It was reassuring to read this positive treatment of the life and accomplishments of Bud McFarlane, through the significant impact he had on the local (Georgetown) community. That spirit of service and outreach was also very evident at the national and global level in everything that Bud did.

      Bud was a highly learned and experienced advocate of statecraft and security policy, mastering the many intricacies of arms control during the height of the Cold War. His attention to detail and patience were legendary, and he did, in fact, suffer fools if necessary, to arrive at consensus and progress. From sessions with Presidents, and Prime Ministers, and senior leaders of Congress, to briefing the Pope on Cold War issues, Bud was always fully informed and responsive to every concern. He meticulously explained complex strategies to the media and decision makers, tirelessly expounding on the subtleties of dealing with the Soviet Union, the Middle East, and every other issue on the margins of the Cold War. He was likewise sincere and engaging when talking to local Boy Scouts, a Rotary District Conference in Texas, or the International School in Geneva he so loved.

      Bud was a consummate Marine, principled and committed, internally pondering every matter, externally stalwart and serene. Before undertaking yet another complex mission he would exclaim “over the top,” signaling that he would never fail for lack of will.

      For the fortunate members of his trusted inner circle, he shared the same relentless dedication to family, colleagues, and community, demonstrating the will of a man totally committed to work and country, as described in this Georgetowner article.

      It is unfortunate and a disservice to history that many of the reports on Bud’s passing focus on a perceived negative intel policy occurring after he left the federal government; and they inaccurately depict the policy’s authority, which was a Congressionally allowed and Presidentially authorized covert action, properly based on a Finding. The result is to unfairly minimize Bud’s many successes in service to his nation during decades in military assignments and senior national security positions. In arms control negotiations alone, he was essential in bringing resolution to one of the most dangerous periods of our history. Bud McFarlane was a giant in that process and in every other way!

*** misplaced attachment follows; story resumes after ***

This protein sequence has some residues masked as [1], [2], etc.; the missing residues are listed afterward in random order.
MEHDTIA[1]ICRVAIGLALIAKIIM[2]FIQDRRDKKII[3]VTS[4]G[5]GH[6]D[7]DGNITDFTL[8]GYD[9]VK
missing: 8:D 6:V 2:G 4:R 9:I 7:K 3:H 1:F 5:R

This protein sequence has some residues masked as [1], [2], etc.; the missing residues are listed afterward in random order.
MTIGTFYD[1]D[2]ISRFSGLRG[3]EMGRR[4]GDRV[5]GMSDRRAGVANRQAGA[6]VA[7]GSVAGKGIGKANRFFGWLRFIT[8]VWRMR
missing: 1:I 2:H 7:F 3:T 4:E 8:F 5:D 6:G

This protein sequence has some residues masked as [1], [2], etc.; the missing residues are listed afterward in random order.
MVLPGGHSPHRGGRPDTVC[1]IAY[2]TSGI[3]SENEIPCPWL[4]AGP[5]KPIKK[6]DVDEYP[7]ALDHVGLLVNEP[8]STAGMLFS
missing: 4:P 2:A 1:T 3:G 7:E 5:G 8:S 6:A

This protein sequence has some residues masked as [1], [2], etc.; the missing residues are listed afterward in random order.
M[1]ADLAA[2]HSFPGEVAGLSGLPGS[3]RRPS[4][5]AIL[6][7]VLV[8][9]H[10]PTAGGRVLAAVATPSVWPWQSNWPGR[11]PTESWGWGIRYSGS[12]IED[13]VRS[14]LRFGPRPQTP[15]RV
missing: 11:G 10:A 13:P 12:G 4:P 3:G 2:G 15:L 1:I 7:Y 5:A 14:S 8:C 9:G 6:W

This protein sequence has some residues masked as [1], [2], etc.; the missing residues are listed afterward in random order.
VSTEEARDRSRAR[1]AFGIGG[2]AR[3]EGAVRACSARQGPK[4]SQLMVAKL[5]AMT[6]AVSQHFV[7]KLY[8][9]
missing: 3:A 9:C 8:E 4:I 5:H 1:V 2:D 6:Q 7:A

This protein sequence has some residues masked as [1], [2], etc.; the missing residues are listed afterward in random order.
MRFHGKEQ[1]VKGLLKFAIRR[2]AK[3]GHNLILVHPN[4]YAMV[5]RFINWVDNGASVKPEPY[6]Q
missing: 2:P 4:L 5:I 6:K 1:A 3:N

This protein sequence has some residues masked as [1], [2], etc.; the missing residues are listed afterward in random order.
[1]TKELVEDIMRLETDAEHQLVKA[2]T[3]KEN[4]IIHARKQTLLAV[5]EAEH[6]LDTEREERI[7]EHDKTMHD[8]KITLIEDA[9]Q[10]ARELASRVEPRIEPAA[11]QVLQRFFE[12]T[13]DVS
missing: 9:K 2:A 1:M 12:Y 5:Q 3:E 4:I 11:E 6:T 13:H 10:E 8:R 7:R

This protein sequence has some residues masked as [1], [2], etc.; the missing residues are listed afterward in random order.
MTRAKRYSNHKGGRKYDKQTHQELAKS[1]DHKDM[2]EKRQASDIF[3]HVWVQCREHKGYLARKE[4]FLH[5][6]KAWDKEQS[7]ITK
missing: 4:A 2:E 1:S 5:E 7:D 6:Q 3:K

• Paul Thompson says:

    The Enduring Contribution of Bud McFarlane

    It was reassuring to read this positive treatment of the life and accomplishments of Bud McFarlane, through the significant impact he had on the local community. That spirit of service and outreach was also very evident at the national and global level in everything that Bud did.

    Bud was a highly learned and experienced advocate of statecraft and security policy, mastering the many intricacies of arms control during the height of the Cold War. His attention to detail and patience were legendary, and he did, in fact, suffer fools if necessary, to arrive at consensus and progress. From sessions with Presidents, and Prime Ministers, and senior leaders of Congress, to briefing the Pope on Cold War issues, Bud was always fully informed and responsive to every concern. He meticulously explained complex strategies to the media and decision makers, tirelessly expounding on the subtleties of dealing with the Soviet Union, the Middle East, and every other issue on the margins of the Cold War. He was likewise sincere and engaging when talking to local Boy Scouts, a Rotary District Conference in Texas, or the International School in Geneva he so loved.

    Bud was a consummate Marine, principled and committed, internally pondering every matter, externally stalwart and serene. Before undertaking yet another complex mission he would exclaim “over the top,” signaling that he would never fail for lack of will.

    For the fortunate members of his trusted inner circle, he shared the same relentless dedication to family, colleagues, and community, demonstrating the will of a man totally committed to work and country, as described in this Georgetowner article.

    It is unfortunate and a disservice to history that many of the reports on Bud’s passing focus on a perceived negative intel policy occurring after he left the federal government; and they inaccurately depict the policy’s authority, which was a Congressionally allowed and Presidentially authorized covert action, properly based on a Finding. The result is to unfairly minimize Bud’s many successes in service to his nation during decades in military assignments and senior national security positions. In arms control negotiations alone, he was essential in bringing resolution to one of the most dangerous periods of our history. Bud McFarlane was a giant in that process and in every other way!